The Rev. Wyatt Tee Walker, a leader in the civil rights movement who helped the Rev. Martin Luther King, Jr. assemble his famous “Letter From Birmingham Jail,” has died.

“He was either 88 or 89. Family records showed different years of birth”, said his daughter, Patrice Walker Powell, who confirmed his death.

Walker was born in Brockton, Massachusetts, and received bachelor’s and divinity degrees from Virginia Union University.

According to Taylor Branch’s book, “Parting the Waters: America in the King Years 1954-63,” Walker had been a member of the Young Communist League in his youth, inspired by the ideal of equality, and was steered toward the ministry in college.

Walker had come to the SCLC post from Gillfield Baptist Church in Petersburg, Virginia, where he had been the preacher since 1952 and was active in local civil rights efforts.

In addition to the 1959 “Pilgrimage of Prayer,” his efforts included a demonstration at the segregated Petersburg library in which he was arrested while trying to check out a book on Robert E. Lee, Branch wrote.

Powell said her father died Tuesday morning at an assisted living facility in Chester, Virginia. She said he had been in declining health the past few years after a stroke.

Walker was a key player in the civil rights movement, brought in by King to be the executive director of the Southern Christian Leadership Conference three years after the civil rights organization was founded.

“He was such a great orator … in the civil rights movement,” said SCLC President Charles Steele, who called Walker “a legend in his own right.”

“He was known for motivating and uplifting people and bringing about the opportunity of being hopeful.”

Before joining the SCLC, Walker was already a top civil rights leader in Virginia, where he had led a “Pilgrimage of Prayer” in Richmond against school segregation on New Year’s Day 1959.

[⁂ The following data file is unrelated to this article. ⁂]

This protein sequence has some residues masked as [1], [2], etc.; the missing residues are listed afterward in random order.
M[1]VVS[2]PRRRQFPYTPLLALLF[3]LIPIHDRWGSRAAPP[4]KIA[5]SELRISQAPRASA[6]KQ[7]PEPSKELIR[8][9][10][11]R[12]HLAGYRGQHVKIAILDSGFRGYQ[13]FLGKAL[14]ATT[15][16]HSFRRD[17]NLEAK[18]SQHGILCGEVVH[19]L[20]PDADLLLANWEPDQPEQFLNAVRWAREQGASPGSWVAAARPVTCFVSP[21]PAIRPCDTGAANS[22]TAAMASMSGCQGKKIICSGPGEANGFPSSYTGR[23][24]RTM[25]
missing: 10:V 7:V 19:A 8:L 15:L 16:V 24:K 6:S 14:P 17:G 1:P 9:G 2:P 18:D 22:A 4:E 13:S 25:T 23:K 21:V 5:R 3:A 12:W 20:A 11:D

Henry Marsh III, a civil rights lawyer, Richmond’s first black mayor and a former state lawmaker, said Walker came from modest circumstances to live a tremendous life as “one of the great American heroes.”

“There will never be another one like Wyatt Tee Walker,” Marsh said.

In 1961, during the Freedom Rider campaign to integrate interstate buses, Walker was one of seven black leaders and four white clergymen arrested in Montgomery, Alabama, while trying to eat together at a bus station.

“Wyatt Walker, youthful, lean and bespectacled, brought his energetic and untiring spirit to our meetings, whose members already knew and admired his dedicated work as a behind-the-scenes organizer of the campaign,” King wrote in his book, “Why We Can’t Wait.”

When King and others were jailed in Birmingham for parading without a permit, Walker helped assemble King’s famous answer to his moderate critics, “Letter From Birmingham Jail.” King had written the essay on scraps of paper and in the margins of newspapers, which he had passed on to his lawyers.

Walker then put it together with the help of a secretary.

“It was one of the most important documents of the century,” Walker told The Birmingham News in 2001.

 

In an interview with The Associated Press in 2004, Walker recounted how he dealt with King’s assassination.

“I felt that Dr. King’s image and importance had become so large that nobody would dare try to do him harm,” he said.

“I grieved for about six months. But one day I was walking down 125th Street and it was as if I heard (King’s) voice saying: ‘Whatcha got your head down for? At least I was with you for a while.’”

“So I got over my grief and I continued to do for my church base those things which I had learned through him,” he said.

Walker was also a longtime leader in the U.S. movement against South African apartheid, and in 1994, Nelson Mandela kicked off his first U.S. visit as South African president by thanking parishioners at Canaan Baptist Church.